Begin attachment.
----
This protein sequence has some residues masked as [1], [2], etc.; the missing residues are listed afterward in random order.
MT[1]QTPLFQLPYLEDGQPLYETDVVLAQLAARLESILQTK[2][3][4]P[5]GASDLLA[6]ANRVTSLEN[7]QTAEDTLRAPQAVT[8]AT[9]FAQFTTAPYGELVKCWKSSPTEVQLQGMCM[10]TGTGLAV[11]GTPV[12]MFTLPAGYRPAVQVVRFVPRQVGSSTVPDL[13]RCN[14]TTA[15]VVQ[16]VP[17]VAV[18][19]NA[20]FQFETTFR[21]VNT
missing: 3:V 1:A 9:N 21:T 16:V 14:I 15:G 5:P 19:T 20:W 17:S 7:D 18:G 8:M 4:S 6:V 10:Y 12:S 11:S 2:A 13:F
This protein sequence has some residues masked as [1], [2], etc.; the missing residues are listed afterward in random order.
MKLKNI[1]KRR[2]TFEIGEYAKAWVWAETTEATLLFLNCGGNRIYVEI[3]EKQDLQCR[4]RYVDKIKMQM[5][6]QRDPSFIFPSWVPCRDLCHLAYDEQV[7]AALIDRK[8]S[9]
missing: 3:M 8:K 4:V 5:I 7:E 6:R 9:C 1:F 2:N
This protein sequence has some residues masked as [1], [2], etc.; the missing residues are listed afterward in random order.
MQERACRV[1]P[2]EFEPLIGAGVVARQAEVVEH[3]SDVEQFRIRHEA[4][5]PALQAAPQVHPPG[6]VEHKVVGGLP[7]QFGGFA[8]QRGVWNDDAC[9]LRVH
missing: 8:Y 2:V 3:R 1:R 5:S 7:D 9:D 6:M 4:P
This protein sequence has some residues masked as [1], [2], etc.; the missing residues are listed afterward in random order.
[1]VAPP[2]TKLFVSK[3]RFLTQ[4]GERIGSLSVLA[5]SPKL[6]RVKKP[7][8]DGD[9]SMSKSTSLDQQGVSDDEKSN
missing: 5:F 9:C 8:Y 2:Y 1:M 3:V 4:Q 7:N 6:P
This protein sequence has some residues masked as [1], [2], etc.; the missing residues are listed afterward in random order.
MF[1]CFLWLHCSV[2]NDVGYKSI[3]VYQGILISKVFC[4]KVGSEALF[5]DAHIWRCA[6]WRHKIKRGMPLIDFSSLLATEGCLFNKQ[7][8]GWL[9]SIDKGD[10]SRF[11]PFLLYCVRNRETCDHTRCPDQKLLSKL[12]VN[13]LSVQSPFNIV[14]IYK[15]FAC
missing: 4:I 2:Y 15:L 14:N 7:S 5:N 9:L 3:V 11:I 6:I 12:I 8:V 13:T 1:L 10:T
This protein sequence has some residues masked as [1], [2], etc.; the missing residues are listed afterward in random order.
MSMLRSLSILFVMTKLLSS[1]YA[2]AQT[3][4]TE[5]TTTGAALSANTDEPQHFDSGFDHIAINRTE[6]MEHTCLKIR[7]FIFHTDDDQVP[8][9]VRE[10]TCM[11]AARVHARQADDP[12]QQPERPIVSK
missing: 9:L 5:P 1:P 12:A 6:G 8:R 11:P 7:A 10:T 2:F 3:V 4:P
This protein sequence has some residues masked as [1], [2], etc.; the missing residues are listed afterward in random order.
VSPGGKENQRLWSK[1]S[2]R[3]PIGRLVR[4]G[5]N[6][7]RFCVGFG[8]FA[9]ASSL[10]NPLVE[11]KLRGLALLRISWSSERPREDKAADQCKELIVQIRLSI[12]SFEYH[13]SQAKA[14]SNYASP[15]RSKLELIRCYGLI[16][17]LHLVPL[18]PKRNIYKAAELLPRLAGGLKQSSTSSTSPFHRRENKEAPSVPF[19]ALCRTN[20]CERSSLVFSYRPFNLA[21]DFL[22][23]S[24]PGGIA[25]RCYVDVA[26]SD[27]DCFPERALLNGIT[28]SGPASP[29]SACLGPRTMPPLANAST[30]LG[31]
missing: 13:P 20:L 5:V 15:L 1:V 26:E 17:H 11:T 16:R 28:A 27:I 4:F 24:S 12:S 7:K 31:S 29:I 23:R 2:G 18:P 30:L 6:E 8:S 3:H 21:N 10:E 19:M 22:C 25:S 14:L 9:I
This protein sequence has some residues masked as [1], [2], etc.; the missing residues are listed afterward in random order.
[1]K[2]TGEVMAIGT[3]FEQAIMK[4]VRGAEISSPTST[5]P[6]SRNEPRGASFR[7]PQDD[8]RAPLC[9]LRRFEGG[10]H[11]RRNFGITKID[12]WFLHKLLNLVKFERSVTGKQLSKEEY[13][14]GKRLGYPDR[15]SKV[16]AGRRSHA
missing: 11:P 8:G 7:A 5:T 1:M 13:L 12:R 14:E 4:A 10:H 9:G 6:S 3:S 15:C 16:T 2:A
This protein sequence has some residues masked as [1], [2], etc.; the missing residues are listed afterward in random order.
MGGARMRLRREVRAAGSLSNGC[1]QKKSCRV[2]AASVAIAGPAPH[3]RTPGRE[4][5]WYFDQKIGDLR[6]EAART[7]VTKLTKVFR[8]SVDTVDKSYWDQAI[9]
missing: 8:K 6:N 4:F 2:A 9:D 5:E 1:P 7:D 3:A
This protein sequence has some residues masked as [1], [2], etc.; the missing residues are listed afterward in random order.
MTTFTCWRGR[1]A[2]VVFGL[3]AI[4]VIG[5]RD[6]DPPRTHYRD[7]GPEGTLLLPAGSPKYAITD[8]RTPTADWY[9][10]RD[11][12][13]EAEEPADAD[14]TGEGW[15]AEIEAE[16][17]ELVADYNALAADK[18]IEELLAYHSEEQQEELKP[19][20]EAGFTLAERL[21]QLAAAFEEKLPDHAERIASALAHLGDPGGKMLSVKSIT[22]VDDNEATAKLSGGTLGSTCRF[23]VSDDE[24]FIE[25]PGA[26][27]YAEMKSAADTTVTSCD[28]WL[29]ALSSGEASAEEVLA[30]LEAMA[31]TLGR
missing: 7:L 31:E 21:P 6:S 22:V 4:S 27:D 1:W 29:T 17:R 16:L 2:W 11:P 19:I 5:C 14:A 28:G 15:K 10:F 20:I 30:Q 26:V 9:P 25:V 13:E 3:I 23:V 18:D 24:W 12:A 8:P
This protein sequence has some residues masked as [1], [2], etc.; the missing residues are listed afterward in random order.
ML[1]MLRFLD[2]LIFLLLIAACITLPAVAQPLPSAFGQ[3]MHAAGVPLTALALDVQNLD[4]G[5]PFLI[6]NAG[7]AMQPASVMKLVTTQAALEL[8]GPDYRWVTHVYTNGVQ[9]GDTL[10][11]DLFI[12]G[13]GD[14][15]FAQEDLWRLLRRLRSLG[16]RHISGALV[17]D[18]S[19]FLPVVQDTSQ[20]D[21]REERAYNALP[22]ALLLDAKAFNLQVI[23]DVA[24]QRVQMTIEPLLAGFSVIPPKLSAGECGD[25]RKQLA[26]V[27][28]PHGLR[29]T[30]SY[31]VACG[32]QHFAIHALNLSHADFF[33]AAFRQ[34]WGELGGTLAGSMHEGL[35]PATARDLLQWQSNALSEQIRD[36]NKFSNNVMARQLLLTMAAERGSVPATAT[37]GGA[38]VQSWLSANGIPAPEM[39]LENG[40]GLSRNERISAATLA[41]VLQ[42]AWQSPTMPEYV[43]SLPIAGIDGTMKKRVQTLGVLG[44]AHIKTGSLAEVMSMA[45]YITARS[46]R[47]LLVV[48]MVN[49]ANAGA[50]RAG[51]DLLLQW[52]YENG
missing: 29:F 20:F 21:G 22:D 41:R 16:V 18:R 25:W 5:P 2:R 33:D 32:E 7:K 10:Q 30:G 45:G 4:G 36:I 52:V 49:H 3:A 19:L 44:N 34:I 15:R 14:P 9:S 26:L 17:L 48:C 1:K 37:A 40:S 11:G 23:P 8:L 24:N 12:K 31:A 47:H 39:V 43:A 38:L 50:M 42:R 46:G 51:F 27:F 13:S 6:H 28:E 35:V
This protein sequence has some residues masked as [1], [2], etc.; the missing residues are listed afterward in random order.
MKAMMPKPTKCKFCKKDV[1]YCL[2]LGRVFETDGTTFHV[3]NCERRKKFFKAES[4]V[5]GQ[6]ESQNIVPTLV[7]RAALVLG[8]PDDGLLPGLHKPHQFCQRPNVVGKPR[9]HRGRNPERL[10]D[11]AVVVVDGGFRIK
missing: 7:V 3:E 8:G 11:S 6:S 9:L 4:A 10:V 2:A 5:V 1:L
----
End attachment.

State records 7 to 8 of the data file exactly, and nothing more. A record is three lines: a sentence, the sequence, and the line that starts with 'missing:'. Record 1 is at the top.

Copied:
This protein sequence has some residues masked as [1], [2], etc.; the missing residues are listed afterward in random order.
VSPGGKENQRLWSK[1]S[2]R[3]PIGRLVR[4]G[5]N[6][7]RFCVGFG[8]FA[9]ASSL[10]NPLVE[11]KLRGLALLRISWSSERPREDKAADQCKELIVQIRLSI[12]SFEYH[13]SQAKA[14]SNYASP[15]RSKLELIRCYGLI[16][17]LHLVPL[18]PKRNIYKAAELLPRLAGGLKQSSTSSTSPFHRRENKEAPSVPF[19]ALCRTN[20]CERSSLVFSYRPFNLA[21]DFL[22][23]S[24]PGGIA[25]RCYVDVA[26]SD[27]DCFPERALLNGIT[28]SGPASP[29]SACLGPRTMPPLANAST[30]LG[31]
missing: 13:P 20:L 5:V 15:L 1:V 26:E 17:H 11:T 16:R 28:A 27:I 4:F 24:S 12:S 7:K 31:S 29:I 23:R 2:G 18:P 30:L 6:E 8:S 3:H 21:N 10:E 19:M 22:C 25:S 14:L 9:I
This protein sequence has some residues masked as [1], [2], etc.; the missing residues are listed afterward in random order.
[1]K[2]TGEVMAIGT[3]FEQAIMK[4]VRGAEISSPTST[5]P[6]SRNEPRGASFR[7]PQDD[8]RAPLC[9]LRRFEGG[10]H[11]RRNFGITKID[12]WFLHKLLNLVKFERSVTGKQLSKEEY[13][14]GKRLGYPDR[15]SKV[16]AGRRSHA
missing: 11:P 8:G 7:A 5:T 1:M 13:L 12:R 14:E 4:A 10:H 9:G 6:S 3:S 15:C 16:T 2:A